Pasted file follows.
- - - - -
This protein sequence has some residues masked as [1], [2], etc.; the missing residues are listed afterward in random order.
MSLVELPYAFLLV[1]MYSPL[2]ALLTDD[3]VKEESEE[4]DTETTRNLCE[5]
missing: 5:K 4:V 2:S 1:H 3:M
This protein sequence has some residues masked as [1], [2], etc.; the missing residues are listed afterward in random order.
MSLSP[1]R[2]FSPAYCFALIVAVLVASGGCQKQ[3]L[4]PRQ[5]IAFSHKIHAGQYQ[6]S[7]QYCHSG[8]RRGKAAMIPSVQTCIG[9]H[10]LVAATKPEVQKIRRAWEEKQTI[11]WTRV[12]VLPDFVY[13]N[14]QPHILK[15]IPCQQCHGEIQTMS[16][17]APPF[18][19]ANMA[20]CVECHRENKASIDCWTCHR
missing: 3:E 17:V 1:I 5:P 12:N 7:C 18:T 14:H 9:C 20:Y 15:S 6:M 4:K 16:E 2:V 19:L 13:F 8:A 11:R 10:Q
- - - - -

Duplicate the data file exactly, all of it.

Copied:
This protein sequence has some residues masked as [1], [2], etc.; the missing residues are listed afterward in random order.
MSLVELPYAFLLV[1]MYSPL[2]ALLTDD[3]VKEESEE[4]DTETTRNLCE[5]
missing: 5:K 4:V 2:S 1:H 3:M
This protein sequence has some residues masked as [1], [2], etc.; the missing residues are listed afterward in random order.
MSLSP[1]R[2]FSPAYCFALIVAVLVASGGCQKQ[3]L[4]PRQ[5]IAFSHKIHAGQYQ[6]S[7]QYCHSG[8]RRGKAAMIPSVQTCIG[9]H[10]LVAATKPEVQKIRRAWEEKQTI[11]WTRV[12]VLPDFVY[13]N[14]QPHILK[15]IPCQQCHGEIQTMS[16][17]APPF[18][19]ANMA[20]CVECHRENKASIDCWTCHR
missing: 3:E 17:V 1:I 5:P 12:N 7:C 18:T 14:H 9:C 20:Y 15:S 6:M 4:K 16:E 2:V 19:L 13:F 8:A 11:R 10:Q